Later this year, The Methodist Church in Singapore will be holding its regular session of the General Conference (GC) –
which is held only once every four years. What is it all about? And how will the average Methodist be affected?
Methodist Message sits down with GC Secretary and long-time volunteer Mr Lim Soo Chin to find out.
Please note deadline for petitions to GC: 14 July 2016
Lim Soo Chin –
was elected as the General Conference Secretary in 2000, and is presently serving his 16th year as the Secretary. He spends his retirement attending to his General Conference work and Lay Preacher duties in his church, Paya Lebar Chinese Methodist Church, which he has attended since young. He enjoys his work at the Methodist HQ as it enables him to help take care of his three grandsons during their period of study at Anglo-Chinese School (Primary).
Q: Mr Lim, can you explain to us what the General Conference (GC) is?
A: The GC is basically a gathering where representatives of the three Annual Conferences (ACs) of The Methodist Church in Singapore (MCS) come together to revise church laws, approve work plans and budgets for church-wide programmes, as well as adopt resolutions on moral and social issues.
GC establishes councils or bodies for the general work of the MCS, and during the course of GC, elections are carried out to choose officers to supervise work in various councils and agencies. The elections include the choosing of a Bishop to oversee the work in the GC. A regular session of the GC is held once in every four years (a quadrennium), and special sessions are held in between the regular sessions whenever necessary.
Q: Why is it held in two parts?
A: Usually, the first part is held in September, so that when the ACs are held in November, the Bishop for the next quadrennium would have already been elected and the ACs can elect their AC President from among eligible pastors. Under Para 574 of The Book of Discipline of The Methodist Church in Singapore (BOD), a Bishop cannot concurrently be the President of an AC.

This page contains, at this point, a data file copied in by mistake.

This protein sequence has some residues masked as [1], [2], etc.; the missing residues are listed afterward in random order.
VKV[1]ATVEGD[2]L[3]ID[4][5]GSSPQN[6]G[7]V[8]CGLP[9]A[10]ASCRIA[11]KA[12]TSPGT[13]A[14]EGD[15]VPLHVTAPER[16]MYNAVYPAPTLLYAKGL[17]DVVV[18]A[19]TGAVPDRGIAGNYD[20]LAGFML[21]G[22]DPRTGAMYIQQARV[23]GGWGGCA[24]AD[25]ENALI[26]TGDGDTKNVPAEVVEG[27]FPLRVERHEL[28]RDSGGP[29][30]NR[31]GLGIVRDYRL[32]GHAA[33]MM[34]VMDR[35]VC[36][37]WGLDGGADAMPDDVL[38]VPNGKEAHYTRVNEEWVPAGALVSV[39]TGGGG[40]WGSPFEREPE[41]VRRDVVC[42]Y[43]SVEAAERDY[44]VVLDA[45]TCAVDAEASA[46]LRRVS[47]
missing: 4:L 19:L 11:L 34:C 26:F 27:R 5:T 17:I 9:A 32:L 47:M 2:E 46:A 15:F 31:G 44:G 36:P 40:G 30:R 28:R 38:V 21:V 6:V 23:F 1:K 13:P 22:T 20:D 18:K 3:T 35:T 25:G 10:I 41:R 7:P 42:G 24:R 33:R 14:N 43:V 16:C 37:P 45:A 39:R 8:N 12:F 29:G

The second part is then held in December to enable the statements of accounts for the year ended 31 July to be audited and presented for adoption. In the coming 11th Quadrennium, the first part of the GC will be held from 12-16 Sep 2016 in Ang Mo Kio Methodist Church and the second part from 1-2 Dec 2016 in the Methodist HQ at Barker Road.
Q: Who gets to attend the GC?
A: According to the BOD, there should be no less than 30 but not more than 70 delegates to the GC, half of whom shall be ministers and half lay members. The present arrangement is for each Annual Conference to send seven ministerial delegates and seven lay delegates to the GC, making the full house of a GC comprising 42 people.
Q: How is the GC relevant to the average Methodist?
A: Firstly, do pray for the GC, as many important decisions are made and directions for the Church over the next four years are set there. In particular, pray for the election of office-holders, that God will grant them strength and wisdom to fulfil their roles over the coming quadrennium.
The GC also receives petitions, which are proposals to make changes in our Church, and debates them. These are often initiated by the Annual Conferences, pastors as well as lay people.
Petitions must comply with these conditions:
- Three copies of the petition must be sent to the Secretary of the General Conference or a designated petitions secretary.
- Each petition must address only one paragraph of the BOD or, if the BOD is not affected, one issue.
- Each petition must be signed by the person submitting it; accompanied by appropriate identification, such as address, local church, or Methodist board or agency relationship.
- Petitions must be received by the petitions secretary no later than 60 days prior to the opening session of the GC (14 July 2016).
Petitions must be mailed before the deadline to:
The General Conference Secretary
The Methodist Church in Singapore
70 Barker Road #06-04, Methodist Centre
In the last three GCs, a total of 75 petitions was received – subject matters ranged from the Constitution, Conference Administrative Order, Judicial Administration, Social Principles, Local Church, Administrative Order, Church Property and Trustees, the Ministry, and editorial corrections required in the BOD. The Discipline Review Commission assists to look through petitions before assigning them to Legislative Committees, who debate them and then present their recommendations to the full body of the GC. The House then agrees or disagrees with their recommendations.
Please pray for the coming GC.
Photo by Daniel Lie